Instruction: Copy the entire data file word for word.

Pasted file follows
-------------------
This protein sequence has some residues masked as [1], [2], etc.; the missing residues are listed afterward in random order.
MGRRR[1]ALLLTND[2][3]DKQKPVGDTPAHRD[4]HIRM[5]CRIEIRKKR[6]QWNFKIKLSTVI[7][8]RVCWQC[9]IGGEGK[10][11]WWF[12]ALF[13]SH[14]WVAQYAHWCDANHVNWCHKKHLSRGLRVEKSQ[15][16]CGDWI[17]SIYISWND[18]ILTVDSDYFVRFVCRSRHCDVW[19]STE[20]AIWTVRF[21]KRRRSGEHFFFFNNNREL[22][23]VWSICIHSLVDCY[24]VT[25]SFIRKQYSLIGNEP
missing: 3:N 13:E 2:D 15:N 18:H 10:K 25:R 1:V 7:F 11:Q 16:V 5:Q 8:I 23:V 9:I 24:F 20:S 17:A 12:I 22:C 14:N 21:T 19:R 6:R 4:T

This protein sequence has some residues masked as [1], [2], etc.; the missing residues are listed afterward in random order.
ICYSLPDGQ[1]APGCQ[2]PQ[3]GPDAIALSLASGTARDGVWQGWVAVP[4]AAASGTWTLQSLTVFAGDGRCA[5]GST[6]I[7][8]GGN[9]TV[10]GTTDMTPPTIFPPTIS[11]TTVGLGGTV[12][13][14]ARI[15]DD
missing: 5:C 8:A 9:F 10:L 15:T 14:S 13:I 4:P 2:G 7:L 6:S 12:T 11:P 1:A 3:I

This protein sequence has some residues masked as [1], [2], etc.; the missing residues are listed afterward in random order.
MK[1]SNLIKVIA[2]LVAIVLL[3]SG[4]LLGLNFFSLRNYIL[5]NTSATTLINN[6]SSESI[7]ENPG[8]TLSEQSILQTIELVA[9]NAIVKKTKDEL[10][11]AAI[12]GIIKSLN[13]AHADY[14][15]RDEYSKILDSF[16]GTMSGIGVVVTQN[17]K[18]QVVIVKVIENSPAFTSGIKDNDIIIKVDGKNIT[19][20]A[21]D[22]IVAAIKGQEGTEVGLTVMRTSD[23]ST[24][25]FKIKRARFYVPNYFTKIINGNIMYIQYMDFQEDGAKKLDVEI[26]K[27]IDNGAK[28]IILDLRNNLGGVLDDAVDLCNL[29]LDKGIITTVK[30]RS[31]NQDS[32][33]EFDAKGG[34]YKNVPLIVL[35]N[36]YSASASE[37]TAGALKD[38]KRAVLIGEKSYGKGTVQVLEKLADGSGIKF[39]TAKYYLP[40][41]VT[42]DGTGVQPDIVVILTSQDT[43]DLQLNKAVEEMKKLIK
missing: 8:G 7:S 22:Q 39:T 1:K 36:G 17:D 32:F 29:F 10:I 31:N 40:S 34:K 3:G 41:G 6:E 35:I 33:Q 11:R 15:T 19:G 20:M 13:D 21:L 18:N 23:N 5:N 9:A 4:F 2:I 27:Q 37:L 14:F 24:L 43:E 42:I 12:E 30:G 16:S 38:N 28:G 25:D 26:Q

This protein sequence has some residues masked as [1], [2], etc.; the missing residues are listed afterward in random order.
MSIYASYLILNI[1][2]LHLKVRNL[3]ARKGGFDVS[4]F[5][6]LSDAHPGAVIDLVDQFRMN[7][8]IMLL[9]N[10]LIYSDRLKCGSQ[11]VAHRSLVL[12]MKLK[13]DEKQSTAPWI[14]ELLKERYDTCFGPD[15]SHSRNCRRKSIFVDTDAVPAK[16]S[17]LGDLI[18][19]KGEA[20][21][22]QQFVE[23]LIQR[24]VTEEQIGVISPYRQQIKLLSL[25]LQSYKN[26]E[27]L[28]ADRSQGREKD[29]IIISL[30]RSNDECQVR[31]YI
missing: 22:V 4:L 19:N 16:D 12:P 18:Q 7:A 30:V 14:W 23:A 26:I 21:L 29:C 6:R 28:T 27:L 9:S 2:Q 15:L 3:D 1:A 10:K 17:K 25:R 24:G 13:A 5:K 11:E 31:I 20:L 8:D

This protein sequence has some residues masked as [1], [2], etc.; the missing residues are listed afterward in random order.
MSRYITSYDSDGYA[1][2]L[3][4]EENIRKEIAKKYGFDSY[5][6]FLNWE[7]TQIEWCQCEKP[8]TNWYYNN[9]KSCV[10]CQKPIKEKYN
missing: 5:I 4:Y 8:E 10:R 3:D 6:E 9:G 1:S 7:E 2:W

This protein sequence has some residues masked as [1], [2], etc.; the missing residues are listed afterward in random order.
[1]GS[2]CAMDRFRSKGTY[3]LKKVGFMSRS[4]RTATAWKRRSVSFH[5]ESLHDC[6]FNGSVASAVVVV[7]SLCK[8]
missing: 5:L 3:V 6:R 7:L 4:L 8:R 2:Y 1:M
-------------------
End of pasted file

This protein sequence has some residues masked as [1], [2], etc.; the missing residues are listed afterward in random order.
MGRRR[1]ALLLTND[2][3]DKQKPVGDTPAHRD[4]HIRM[5]CRIEIRKKR[6]QWNFKIKLSTVI[7][8]RVCWQC[9]IGGEGK[10][11]WWF[12]ALF[13]SH[14]WVAQYAHWCDANHVNWCHKKHLSRGLRVEKSQ[15][16]CGDWI[17]SIYISWND[18]ILTVDSDYFVRFVCRSRHCDVW[19]STE[20]AIWTVRF[21]KRRRSGEHFFFFNNNREL[22][23]VWSICIHSLVDCY[24]VT[25]SFIRKQYSLIGNEP
missing: 3:N 13:E 2:D 15:N 18:H 10:K 25:R 1:V 7:F 11:Q 16:V 5:Q 8:I 23:V 9:I 24:F 20:S 17:A 12:I 22:C 14:N 21:T 19:R 6:R 4:T

This protein sequence has some residues masked as [1], [2], etc.; the missing residues are listed afterward in random order.
ICYSLPDGQ[1]APGCQ[2]PQ[3]GPDAIALSLASGTARDGVWQGWVAVP[4]AAASGTWTLQSLTVFAGDGRCA[5]GST[6]I[7][8]GGN[9]TV[10]GTTDMTPPTIFPPTIS[11]TTVGLGGTV[12][13][14]ARI[15]DD
missing: 5:C 8:A 9:F 10:L 15:T 14:S 13:I 4:P 2:G 7:L 6:S 12:T 11:P 1:A 3:I

This protein sequence has some residues masked as [1], [2], etc.; the missing residues are listed afterward in random order.
MK[1]SNLIKVIA[2]LVAIVLL[3]SG[4]LLGLNFFSLRNYIL[5]NTSATTLINN[6]SSESI[7]ENPG[8]TLSEQSILQTIELVA[9]NAIVKKTKDEL[10][11]AAI[12]GIIKSLN[13]AHADY[14][15]RDEYSKILDSF[16]GTMSGIGVVVTQN[17]K[18]QVVIVKVIENSPAFTSGIKDNDIIIKVDGKNIT[19][20]A[21]D[22]IVAAIKGQEGTEVGLTVMRTSD[23]ST[24][25]FKIKRARFYVPNYFTKIINGNIMYIQYMDFQEDGAKKLDVEI[26]K[27]IDNGAK[28]IILDLRNNLGGVLDDAVDLCNL[29]LDKGIITTVK[30]RS[31]NQDS[32][33]EFDAKGG[34]YKNVPLIVL[35]N[36]YSASASE[37]TAGALKD[38]KRAVLIGEKSYGKGTVQVLEKLADGSGIKF[39]TAKYYLP[40][41]VT[42]DGTGVQPDIVVILTSQDT[43]DLQLNKAVEEMKKLIK
missing: 8:G 7:S 22:Q 39:T 1:K 36:G 17:D 32:F 29:F 10:I 31:N 40:S 34:K 3:G 41:G 6:E 35:I 33:Q 11:R 15:T 19:G 20:M 13:D 21:L 18:N 23:N 5:N 9:A 4:F 2:I 27:Q 37:L 14:F 24:L 43:E 42:I 12:E 30:G 16:S 38:N 28:G 25:D 26:Q

This protein sequence has some residues masked as [1], [2], etc.; the missing residues are listed afterward in random order.
MSIYASYLILNI[1][2]LHLKVRNL[3]ARKGGFDVS[4]F[5][6]LSDAHPGAVIDLVDQFRMN[7][8]IMLL[9]N[10]LIYSDRLKCGSQ[11]VAHRSLVL[12]MKLK[13]DEKQSTAPWI[14]ELLKERYDTCFGPD[15]SHSRNCRRKSIFVDTDAVPAK[16]S[17]LGDLI[18][19]KGEA[20][21][22]QQFVE[23]LIQR[24]VTEEQIGVISPYRQQIKLLSL[25]LQSYKN[26]E[27]L[28]ADRSQGREKD[29]IIISL[30]RSNDECQVR[31]YI
missing: 22:V 4:L 19:N 16:D 12:P 18:Q 7:A 30:V 14:W 23:A 26:I 21:L 29:C 6:R 28:T 27:L 9:S 2:Q 15:L 3:D 1:A 10:K 17:K 25:R 24:G 13:A 5:K 11:E 31:I 20:L 8:D

This protein sequence has some residues masked as [1], [2], etc.; the missing residues are listed afterward in random order.
MSRYITSYDSDGYA[1][2]L[3][4]EENIRKEIAKKYGFDSY[5][6]FLNWE[7]TQIEWCQCEKP[8]TNWYYNN[9]KSCV[10]CQKPIKEKYN
missing: 5:I 4:Y 8:E 10:R 3:D 6:E 9:G 1:S 7:E 2:W

This protein sequence has some residues masked as [1], [2], etc.; the missing residues are listed afterward in random order.
[1]GS[2]CAMDRFRSKGTY[3]LKKVGFMSRS[4]RTATAWKRRSVSFH[5]ESLHDC[6]FNGSVASAVVVV[7]SLCK[8]
missing: 5:L 3:V 6:R 7:L 4:L 8:R 2:Y 1:M